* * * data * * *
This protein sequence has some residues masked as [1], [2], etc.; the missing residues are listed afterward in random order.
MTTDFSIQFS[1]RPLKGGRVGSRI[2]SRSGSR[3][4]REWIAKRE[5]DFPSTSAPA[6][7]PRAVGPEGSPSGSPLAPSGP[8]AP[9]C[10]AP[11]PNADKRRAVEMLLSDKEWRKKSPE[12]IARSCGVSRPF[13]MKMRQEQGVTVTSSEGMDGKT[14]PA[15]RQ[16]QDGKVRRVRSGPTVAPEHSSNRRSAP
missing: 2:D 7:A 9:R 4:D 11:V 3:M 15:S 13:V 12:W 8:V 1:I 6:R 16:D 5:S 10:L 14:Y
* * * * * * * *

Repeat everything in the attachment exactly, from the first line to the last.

This protein sequence has some residues masked as [1], [2], etc.; the missing residues are listed afterward in random order.
MTTDFSIQFS[1]RPLKGGRVGSRI[2]SRSGSR[3][4]REWIAKRE[5]DFPSTSAPA[6][7]PRAVGPEGSPSGSPLAPSGP[8]AP[9]C[10]AP[11]PNADKRRAVEMLLSDKEWRKKSPE[12]IARSCGVSRPF[13]MKMRQEQGVTVTSSEGMDGKT[14]PA[15]RQ[16]QDGKVRRVRSGPTVAPEHSSNRRSAP
missing: 2:D 7:A 9:R 4:D 11:V 3:M 15:S 13:V 12:W 8:V 1:I 6:R 16:D 5:S 10:L 14:Y